Homily - Friday, April 10, 2020
Good Friday (Jn 18:1-19:42)
They Look on the One Whom They Have Pierced
“They look on the one whom they have pierced.”
This is a prophetic message that we find in sacred scripture. Jesus himself will extend this by saying: “The Son of Man must be lifted up. Lifted up from the earth, the Son of Man will draw all people to himself.” Once lifted up from the earth, St. John wants us to be certain that we understand well what this is about.
When he is lifted up from the earth, this is to say when crucified. He speaks of the death that awaits him in Jerusalem.
Why does Jesus draw all people to himself from the cross? Because the love that lasts to the end, the infinite love of God, is poured out from the cross, through Jesus Christ crucified. This
love is of an astonishing strength. Death has its power, but the love of God is more powerful. The love of Jesus Christ is more powerful. Suffering has its power, but the love of Jesus Christ is more powerful. Hatred has its power, but the love of Jesus Christ is more powerful. Divisions have their power, but the love of Jesus Christ is more powerful.
On this Holy Friday, let us take the time to contemplate the crucified Christ. Let us take the time to gaze on Jesus on the cross.
Let us contemplate his love. The love that no one could stop, not by any suffering, not by any kind of death, not by any kind of hatred. It could not be stopped, as he died while loving us. Jesus died while loving us. He died while forgiving. He died while praying: “Into your hands I commend my spirit.” He died while loving us to the end, he loved us to the end.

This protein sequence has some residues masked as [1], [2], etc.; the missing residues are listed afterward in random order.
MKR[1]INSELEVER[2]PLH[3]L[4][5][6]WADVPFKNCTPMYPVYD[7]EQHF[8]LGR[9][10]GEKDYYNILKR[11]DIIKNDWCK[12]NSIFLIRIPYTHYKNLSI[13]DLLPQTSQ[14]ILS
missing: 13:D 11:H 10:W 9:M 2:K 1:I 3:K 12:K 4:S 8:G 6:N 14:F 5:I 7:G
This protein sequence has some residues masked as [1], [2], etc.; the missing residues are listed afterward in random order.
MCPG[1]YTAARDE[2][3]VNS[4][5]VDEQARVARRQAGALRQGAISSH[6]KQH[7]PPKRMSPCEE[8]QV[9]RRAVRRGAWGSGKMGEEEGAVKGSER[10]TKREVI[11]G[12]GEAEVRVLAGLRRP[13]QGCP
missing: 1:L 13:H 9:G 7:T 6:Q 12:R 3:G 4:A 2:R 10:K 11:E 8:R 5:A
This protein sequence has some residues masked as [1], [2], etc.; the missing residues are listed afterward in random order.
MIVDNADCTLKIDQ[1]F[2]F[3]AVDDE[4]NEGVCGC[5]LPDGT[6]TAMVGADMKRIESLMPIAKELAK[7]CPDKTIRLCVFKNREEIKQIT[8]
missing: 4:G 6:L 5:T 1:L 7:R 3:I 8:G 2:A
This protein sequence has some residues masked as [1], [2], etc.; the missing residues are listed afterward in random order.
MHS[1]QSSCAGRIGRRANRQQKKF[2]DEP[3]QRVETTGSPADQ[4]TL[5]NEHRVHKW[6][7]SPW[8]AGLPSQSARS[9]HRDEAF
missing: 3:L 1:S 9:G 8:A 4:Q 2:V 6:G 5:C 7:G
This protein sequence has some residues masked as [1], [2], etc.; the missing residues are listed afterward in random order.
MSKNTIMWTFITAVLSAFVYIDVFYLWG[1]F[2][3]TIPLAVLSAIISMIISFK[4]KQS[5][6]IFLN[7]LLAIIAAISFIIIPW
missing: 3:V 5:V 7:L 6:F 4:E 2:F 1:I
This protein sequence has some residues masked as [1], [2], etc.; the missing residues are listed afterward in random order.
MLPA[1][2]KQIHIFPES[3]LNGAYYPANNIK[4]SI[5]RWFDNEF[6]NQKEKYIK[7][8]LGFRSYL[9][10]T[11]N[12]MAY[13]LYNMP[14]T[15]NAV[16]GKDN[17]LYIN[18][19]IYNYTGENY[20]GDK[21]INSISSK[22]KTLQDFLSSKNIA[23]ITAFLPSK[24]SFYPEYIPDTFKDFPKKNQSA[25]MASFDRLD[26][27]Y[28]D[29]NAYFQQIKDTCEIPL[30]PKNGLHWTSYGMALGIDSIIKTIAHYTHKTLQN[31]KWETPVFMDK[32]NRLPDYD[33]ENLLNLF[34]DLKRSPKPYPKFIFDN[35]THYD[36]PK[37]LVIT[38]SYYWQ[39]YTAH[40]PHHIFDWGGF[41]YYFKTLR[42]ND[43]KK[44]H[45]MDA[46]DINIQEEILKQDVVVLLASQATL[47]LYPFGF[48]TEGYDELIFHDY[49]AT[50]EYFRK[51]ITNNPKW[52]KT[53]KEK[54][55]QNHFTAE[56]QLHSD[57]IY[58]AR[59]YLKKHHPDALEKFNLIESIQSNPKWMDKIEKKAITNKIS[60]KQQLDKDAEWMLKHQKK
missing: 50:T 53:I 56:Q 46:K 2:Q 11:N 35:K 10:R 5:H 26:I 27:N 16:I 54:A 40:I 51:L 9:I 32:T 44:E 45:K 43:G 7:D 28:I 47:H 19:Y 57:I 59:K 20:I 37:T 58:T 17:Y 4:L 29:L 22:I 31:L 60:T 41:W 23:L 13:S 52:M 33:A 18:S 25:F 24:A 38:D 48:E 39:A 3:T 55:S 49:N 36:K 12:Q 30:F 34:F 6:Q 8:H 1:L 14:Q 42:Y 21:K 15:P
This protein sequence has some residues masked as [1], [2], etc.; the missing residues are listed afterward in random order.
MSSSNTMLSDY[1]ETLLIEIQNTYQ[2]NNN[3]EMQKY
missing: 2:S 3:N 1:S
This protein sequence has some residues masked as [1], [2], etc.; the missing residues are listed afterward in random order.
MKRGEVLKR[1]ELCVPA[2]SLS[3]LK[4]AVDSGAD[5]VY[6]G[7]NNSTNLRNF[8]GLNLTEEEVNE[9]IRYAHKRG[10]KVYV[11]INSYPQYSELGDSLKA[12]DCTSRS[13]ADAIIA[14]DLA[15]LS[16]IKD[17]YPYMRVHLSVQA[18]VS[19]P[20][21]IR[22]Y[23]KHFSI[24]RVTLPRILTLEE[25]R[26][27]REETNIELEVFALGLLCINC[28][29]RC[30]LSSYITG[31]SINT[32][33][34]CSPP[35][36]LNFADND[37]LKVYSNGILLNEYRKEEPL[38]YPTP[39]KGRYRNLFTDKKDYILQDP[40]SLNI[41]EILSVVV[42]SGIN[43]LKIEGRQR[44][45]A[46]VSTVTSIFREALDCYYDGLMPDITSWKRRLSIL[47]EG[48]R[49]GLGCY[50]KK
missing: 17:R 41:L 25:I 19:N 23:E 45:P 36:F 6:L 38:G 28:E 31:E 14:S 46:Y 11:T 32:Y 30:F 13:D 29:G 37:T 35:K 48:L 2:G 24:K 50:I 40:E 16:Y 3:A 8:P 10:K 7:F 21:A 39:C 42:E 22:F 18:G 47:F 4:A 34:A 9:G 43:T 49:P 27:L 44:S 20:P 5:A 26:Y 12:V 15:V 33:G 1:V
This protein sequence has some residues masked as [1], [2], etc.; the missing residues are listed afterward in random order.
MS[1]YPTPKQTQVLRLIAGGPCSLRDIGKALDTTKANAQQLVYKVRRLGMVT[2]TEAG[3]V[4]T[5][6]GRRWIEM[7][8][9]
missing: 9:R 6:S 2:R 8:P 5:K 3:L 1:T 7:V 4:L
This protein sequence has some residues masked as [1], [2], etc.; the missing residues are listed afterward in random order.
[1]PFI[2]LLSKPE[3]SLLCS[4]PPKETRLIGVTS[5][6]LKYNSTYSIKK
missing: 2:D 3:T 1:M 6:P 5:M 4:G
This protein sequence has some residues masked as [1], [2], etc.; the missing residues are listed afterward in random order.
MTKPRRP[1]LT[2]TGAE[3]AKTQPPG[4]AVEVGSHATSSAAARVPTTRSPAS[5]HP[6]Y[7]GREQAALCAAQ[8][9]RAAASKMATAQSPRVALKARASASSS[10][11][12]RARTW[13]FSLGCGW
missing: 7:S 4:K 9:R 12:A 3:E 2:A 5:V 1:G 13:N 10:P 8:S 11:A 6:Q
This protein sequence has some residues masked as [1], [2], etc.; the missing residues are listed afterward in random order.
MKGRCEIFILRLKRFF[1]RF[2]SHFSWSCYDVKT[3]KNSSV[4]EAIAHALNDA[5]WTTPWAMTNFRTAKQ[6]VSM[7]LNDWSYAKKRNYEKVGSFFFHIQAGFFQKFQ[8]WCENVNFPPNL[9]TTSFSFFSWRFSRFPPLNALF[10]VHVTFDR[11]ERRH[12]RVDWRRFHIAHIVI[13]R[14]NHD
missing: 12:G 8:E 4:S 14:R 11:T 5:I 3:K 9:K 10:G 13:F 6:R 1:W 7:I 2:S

At times we find it difficult to love, we find it difficult to forgive, we are afraid of getting sick. Perhaps we are afraid of the sick during this pandemic, because COVID-19 causes so many fears and worries. When we are afraid, others might say that being courageous is not to have fears.
But before the cross, we share our fears with Jesus Christ: “Lord, I am afraid! I offer you my fears. Lord, I am sick! I offer you my sickness. Lord, I have sinned! I offer you my sins.”
Jesus carries all on the cross, he carries it with the power of his love, his mercy, his salva-tion. Let us contemplate the crucified Christ.
At the foot of the cross, we will have a universal prayer that we will pray for the life of the world, for all of humanity, and at the same time for all our those who have been affected by COVID-19 anywhere in the world.
Thereafter, we will reveal the cross and take a moment to venerate the cross, to bow before the cross, to adore the cross, to adore the crucified Jesus Christ.
We will do this in silence. We will do this slowly, aware of the seriousness of the passion of Jesus Christ, and also aware of the seriousness in the life of the human family that is threat-ened in this pandemic. Jesus is stronger than any pandemic.
Let us ask for his mercy, let us call for his salvation. Let us entrust all to him. Lord, into your hands we commend our lives.